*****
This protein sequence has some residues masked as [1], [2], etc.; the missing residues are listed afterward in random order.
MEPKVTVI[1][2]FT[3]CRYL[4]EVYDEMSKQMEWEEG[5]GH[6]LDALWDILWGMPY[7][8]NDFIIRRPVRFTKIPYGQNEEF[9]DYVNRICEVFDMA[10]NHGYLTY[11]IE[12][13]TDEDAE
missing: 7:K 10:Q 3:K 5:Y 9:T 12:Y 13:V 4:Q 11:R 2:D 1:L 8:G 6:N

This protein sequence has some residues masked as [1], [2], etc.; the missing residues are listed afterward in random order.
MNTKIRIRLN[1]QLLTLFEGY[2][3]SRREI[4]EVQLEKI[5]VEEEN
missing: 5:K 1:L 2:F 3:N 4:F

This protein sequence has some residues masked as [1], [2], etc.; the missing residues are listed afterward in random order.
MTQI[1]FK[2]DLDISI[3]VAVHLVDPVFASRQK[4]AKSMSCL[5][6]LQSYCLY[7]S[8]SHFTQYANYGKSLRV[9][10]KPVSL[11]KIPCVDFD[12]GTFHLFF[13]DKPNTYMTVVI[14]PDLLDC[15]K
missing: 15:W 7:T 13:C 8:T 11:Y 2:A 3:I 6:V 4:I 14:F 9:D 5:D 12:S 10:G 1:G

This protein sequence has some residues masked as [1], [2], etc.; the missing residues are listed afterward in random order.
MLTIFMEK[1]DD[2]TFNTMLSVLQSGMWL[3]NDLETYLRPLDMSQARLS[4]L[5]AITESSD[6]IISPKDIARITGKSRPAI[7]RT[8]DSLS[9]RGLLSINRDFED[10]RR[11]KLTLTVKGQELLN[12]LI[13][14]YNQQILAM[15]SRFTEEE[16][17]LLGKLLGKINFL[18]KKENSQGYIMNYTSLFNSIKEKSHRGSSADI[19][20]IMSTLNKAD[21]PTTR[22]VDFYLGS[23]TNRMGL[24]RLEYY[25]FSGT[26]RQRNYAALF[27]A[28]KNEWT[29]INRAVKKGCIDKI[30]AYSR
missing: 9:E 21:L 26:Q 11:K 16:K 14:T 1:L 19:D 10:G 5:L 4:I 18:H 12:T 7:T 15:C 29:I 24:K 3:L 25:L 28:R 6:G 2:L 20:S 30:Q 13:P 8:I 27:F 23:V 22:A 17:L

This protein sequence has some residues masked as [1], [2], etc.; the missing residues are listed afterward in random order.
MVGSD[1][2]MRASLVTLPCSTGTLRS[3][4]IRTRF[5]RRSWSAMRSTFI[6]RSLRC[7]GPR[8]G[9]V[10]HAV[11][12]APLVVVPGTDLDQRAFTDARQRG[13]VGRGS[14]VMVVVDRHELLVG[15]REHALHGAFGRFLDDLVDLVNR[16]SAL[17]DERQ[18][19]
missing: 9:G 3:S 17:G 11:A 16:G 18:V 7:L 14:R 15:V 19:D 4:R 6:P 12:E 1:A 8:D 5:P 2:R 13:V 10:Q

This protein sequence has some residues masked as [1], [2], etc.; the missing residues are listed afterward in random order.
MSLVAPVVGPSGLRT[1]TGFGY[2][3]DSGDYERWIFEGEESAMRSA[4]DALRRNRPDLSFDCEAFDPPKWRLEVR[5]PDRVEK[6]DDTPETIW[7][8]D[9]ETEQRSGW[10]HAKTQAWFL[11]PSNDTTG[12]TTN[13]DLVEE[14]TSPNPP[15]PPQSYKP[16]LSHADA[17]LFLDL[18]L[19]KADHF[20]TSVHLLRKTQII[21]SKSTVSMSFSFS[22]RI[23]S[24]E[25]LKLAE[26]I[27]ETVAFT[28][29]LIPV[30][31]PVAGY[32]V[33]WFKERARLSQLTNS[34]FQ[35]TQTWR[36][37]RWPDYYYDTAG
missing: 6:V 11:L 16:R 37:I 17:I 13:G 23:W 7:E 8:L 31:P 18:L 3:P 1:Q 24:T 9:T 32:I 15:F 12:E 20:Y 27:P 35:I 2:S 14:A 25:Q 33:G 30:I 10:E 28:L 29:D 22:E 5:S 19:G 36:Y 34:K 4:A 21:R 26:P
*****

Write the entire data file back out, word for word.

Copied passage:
This protein sequence has some residues masked as [1], [2], etc.; the missing residues are listed afterward in random order.
MEPKVTVI[1][2]FT[3]CRYL[4]EVYDEMSKQMEWEEG[5]GH[6]LDALWDILWGMPY[7][8]NDFIIRRPVRFTKIPYGQNEEF[9]DYVNRICEVFDMA[10]NHGYLTY[11]IE[12][13]TDEDAE
missing: 7:K 10:Q 3:K 5:Y 9:T 12:Y 13:V 4:Q 11:R 2:D 1:L 8:G 6:N

This protein sequence has some residues masked as [1], [2], etc.; the missing residues are listed afterward in random order.
MNTKIRIRLN[1]QLLTLFEGY[2][3]SRREI[4]EVQLEKI[5]VEEEN
missing: 5:K 1:L 2:F 3:N 4:F

This protein sequence has some residues masked as [1], [2], etc.; the missing residues are listed afterward in random order.
MTQI[1]FK[2]DLDISI[3]VAVHLVDPVFASRQK[4]AKSMSCL[5][6]LQSYCLY[7]S[8]SHFTQYANYGKSLRV[9][10]KPVSL[11]KIPCVDFD[12]GTFHLFF[13]DKPNTYMTVVI[14]PDLLDC[15]K
missing: 15:W 7:T 13:C 8:T 11:Y 2:A 3:I 6:V 4:I 14:F 9:D 5:D 12:S 10:G 1:G

This protein sequence has some residues masked as [1], [2], etc.; the missing residues are listed afterward in random order.
MLTIFMEK[1]DD[2]TFNTMLSVLQSGMWL[3]NDLETYLRPLDMSQARLS[4]L[5]AITESSD[6]IISPKDIARITGKSRPAI[7]RT[8]DSLS[9]RGLLSINRDFED[10]RR[11]KLTLTVKGQELLN[12]LI[13][14]YNQQILAM[15]SRFTEEE[16][17]LLGKLLGKINFL[18]KKENSQGYIMNYTSLFNSIKEKSHRGSSADI[19][20]IMSTLNKAD[21]PTTR[22]VDFYLGS[23]TNRMGL[24]RLEYY[25]FSGT[26]RQRNYAALF[27]A[28]KNEWT[29]INRAVKKGCIDKI[30]AYSR
missing: 9:E 21:L 26:Q 11:K 16:K 14:T 1:L 19:D 10:G 5:L 4:I 18:H 12:T 7:T 15:C 29:I 24:K 3:L 25:L 28:R 6:G 2:L 20:S 30:Q 13:P 8:I 27:F 23:V 22:A 17:L

This protein sequence has some residues masked as [1], [2], etc.; the missing residues are listed afterward in random order.
MVGSD[1][2]MRASLVTLPCSTGTLRS[3][4]IRTRF[5]RRSWSAMRSTFI[6]RSLRC[7]GPR[8]G[9]V[10]HAV[11][12]APLVVVPGTDLDQRAFTDARQRG[13]VGRGS[14]VMVVVDRHELLVG[15]REHALHGAFGRFLDDLVDLVNR[16]SAL[17]DERQ[18][19]
missing: 9:G 3:S 17:G 11:A 16:G 18:V 7:L 14:R 15:V 19:D 4:R 6:P 12:E 1:A 8:D 5:P 2:R 13:V 10:Q

This protein sequence has some residues masked as [1], [2], etc.; the missing residues are listed afterward in random order.
MSLVAPVVGPSGLRT[1]TGFGY[2][3]DSGDYERWIFEGEESAMRSA[4]DALRRNRPDLSFDCEAFDPPKWRLEVR[5]PDRVEK[6]DDTPETIW[7][8]D[9]ETEQRSGW[10]HAKTQAWFL[11]PSNDTTG[12]TTN[13]DLVEE[14]TSPNPP[15]PPQSYKP[16]LSHADA[17]LFLDL[18]L[19]KADHF[20]TSVHLLRKTQII[21]SKSTVSMSFSFS[22]RI[23]S[24]E[25]LKLAE[26]I[27]ETVAFT[28][29]LIPV[30][31]PVAGY[32]V[33]WFKERARLSQLTNS[34]FQ[35]TQTWR[36][37]RWPDYYYDTAG
missing: 6:V 11:L 16:R 37:I 17:I 13:G 23:W 7:E 8:L 31:P 18:L 3:P 1:Q 24:T 9:T 32:I 15:F 12:E 20:Y 27:P 35:I 2:S 14:A 25:Q 33:G 30:I 10:E 28:L 29:D 22:E 5:S 19:G 36:Y 34:K 4:A 21:R 26:P